Most Decidedly Here


Archive for August 2011


Oh, this year.   One of the lessons I have learned in my almost-36 years is to never ask “what else can go wrong?” Never. So, I don’t. Still, as life is wont to do, things continue to happen. Good things. Bad things.  I really wanted this new blog (my third attempt) to be something…else. A place where I can share my thoughts and feelings. I envisioned it being a wide array of emotions.  It seems, though, that this blog…at least in 2011…is going to consist of “Debbie Downer” information.

I have a favorite uncle. Sure, you’re not supposed to have favorites but, let’s me honest, we all do.  My favorite uncle – W – was diagnosed with prostate cancer last year. As far as cancer diagnoses go, it was pretty favorable.  He went through treatment (radiation) and was deemed pretty much cancer-free. (In as much as one can be declared cancer free so soon after treatment.) Then it came back. It had spread into his spine so they decided to run more tests and start radiation and chemotherapy.  My aunt told me that the doctors were taking the “wait and see” approach to his prognosis. In other words, they don’t really know how bad it is….well, didn’t know.

Aside: My mom is currently staying with my aunt and uncle while my uncle goes through radiation treatment. I should point out that my aunt/uncle are on my paternal side and, while my parents have been divorced for almost 30 years, she still remains close to his family. She would remain good friends with him were he not married to a woman full of low self-esteem and anixety and were he not fully of anxiety himself.  My mom was already in the area with her job and when the job came to a close, she decided to visit with them and help out.

My mom called me yesterday and I could tell she had to share some bad news. There has been so much going on this year that I couldn’t even harbor a guess as to what her news was so I finally just told her to spit it out.  My uncle’s cancer…the man who was more of a father to me than my biological one…is terminal.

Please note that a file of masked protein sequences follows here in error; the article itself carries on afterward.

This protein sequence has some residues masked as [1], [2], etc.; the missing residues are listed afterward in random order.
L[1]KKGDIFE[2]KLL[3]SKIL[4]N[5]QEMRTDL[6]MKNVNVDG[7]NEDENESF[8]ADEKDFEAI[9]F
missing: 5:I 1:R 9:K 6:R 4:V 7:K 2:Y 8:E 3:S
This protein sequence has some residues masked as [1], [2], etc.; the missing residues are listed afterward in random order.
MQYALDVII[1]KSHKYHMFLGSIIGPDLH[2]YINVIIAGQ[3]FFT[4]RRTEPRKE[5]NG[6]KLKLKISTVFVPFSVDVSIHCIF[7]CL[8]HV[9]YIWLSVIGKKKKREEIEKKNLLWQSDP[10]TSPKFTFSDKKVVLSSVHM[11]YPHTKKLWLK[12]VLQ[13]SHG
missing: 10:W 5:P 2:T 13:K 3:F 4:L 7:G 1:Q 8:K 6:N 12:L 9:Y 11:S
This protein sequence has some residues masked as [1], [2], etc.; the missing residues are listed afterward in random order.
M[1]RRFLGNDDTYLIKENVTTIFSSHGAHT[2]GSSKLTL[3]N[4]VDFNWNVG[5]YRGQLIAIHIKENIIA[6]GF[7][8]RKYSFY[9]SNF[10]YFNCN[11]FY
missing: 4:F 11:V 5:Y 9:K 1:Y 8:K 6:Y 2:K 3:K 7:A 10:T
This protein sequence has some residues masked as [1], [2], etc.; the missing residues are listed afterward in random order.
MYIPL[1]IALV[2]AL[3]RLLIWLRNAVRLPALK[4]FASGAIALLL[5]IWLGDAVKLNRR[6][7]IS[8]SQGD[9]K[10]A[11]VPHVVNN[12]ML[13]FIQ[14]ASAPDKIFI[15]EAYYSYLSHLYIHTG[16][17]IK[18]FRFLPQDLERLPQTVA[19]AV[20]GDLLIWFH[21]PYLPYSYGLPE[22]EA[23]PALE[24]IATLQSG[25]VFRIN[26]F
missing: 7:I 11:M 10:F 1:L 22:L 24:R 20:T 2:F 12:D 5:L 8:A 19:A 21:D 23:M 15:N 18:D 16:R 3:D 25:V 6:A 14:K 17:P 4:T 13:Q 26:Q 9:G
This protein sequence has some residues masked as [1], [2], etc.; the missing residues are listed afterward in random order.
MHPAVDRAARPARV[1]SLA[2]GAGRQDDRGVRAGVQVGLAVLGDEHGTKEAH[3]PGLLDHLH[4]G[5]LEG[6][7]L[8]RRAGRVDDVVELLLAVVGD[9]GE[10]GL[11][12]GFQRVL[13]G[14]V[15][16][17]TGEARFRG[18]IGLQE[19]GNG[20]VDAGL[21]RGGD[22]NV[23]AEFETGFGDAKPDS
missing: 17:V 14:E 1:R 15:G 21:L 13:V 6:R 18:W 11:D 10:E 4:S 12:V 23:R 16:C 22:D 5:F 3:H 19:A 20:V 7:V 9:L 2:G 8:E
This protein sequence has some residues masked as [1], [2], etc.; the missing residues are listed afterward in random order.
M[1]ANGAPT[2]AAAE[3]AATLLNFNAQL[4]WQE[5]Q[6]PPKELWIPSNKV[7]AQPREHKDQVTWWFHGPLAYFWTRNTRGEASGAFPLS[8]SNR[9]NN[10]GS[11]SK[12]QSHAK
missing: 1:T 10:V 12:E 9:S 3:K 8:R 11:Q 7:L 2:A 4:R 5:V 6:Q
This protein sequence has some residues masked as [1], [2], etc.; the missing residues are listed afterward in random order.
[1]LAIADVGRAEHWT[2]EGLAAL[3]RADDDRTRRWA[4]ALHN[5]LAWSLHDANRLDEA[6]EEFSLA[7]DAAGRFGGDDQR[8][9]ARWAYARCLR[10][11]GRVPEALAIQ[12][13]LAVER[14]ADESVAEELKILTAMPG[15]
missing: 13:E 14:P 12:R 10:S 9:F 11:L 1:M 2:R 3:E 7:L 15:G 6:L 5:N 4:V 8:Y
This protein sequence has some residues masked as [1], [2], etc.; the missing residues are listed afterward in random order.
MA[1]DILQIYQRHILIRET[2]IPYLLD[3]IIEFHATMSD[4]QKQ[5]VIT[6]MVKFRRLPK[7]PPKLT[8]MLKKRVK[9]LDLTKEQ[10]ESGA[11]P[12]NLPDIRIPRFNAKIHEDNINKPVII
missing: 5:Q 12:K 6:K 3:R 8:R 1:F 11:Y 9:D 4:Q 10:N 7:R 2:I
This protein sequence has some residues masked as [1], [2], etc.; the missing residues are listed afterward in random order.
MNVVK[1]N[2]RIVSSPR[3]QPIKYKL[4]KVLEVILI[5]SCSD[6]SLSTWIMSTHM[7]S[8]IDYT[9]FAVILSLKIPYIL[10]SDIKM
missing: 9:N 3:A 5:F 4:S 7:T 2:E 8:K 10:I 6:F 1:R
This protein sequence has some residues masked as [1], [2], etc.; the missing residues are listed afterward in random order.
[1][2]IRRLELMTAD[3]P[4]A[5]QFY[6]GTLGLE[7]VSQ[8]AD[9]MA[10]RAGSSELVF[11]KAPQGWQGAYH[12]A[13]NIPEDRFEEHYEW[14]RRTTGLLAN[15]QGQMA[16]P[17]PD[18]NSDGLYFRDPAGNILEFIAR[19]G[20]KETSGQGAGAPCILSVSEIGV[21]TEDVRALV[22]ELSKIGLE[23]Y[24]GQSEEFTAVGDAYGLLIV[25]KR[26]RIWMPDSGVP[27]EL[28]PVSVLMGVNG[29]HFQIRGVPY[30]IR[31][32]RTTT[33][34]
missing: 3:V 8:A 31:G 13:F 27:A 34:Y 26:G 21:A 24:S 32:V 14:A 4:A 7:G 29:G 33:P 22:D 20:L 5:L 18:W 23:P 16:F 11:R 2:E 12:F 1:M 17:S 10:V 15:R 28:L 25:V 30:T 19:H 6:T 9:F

I felt…nothing. Not even numb.

I’ve been wondering if I have some type of emotional detachment. Not one stemming from a narcissistic personality disorder but one from living a lifetime filled with anxiety. Don’t get me wrong, the news is upsetting but I feel nothing.  My friends, after I shared the news, all said their “I’m so sorrys” and asked how I was doing. I made up some feelings. Appropriate feelings for the situation.  It’s not that I am emotionless. On the contrary, I am overcome with emotion quite easily. (Case in point: parades make me cry…can’t explain that one.) It’s just that when it comes to people who are not directly in my life (meaning, in the same State as I), I have some type of emotional cutoff.  I’m sure it’ s a defense mechanism. Or are all people like that?

I have essentially cut myself off from my mother’s family.  My grandfather (her dad, whom I adore as much as, if not more than, my uncle) is probably the one exception. The last time I visited the family back East (8 years ago), however, I said my goodbyes to him.  He has been declining for the past 10 years – dementia and health – and I decided that I was done with that side of the family.  There was too much turmoil and emotional abuse (although abuse seems too harsh a word but I cannot find another word that fits) growing up that when I realized my grandfather assumed I was visiting every day (he is prone to hallucinations), I no longer needed to associate with that side of the family.  My point is this, I am supposed to want to visit and care for these people because we share a genetic code but I don’t. I feel nothing.

I have started to become reacquainted with my father’s side of the family (my father excluded). Yet I still have the emotional cutoff. I enjoy spending time with them (I have visited them a few times since moving out here 11 years ago) and enjoy calling, emailing and such. Yet I still have that emotional disconnect. If they’re in my life, that’s fine. If they’re not, that’s fine too.

I’ve never really felt as if I have belonged. I’ve always felt like an outsider. Different.  As an adult, I have realized that everyone – at some point or another – feels this way.  Do they also have the detachment?

Am I being melodramatic?

I assume it’s a proximity issue. When my mother-in-law died, I was very emotional about it. We lived only 30 minutes from her and helped take care of her in the last years of her life.  So maybe I would feel differently if I still lived near my family. (I have no desire to live near my family.)

On the brighter side, my father-in-law started gaining weight so they took him off of Hospice.  He still has his good days and bad days but that is par for the course with dementia.


Written by mellydea

August 8, 2011 at 12:02 pm

Posted in ramblings

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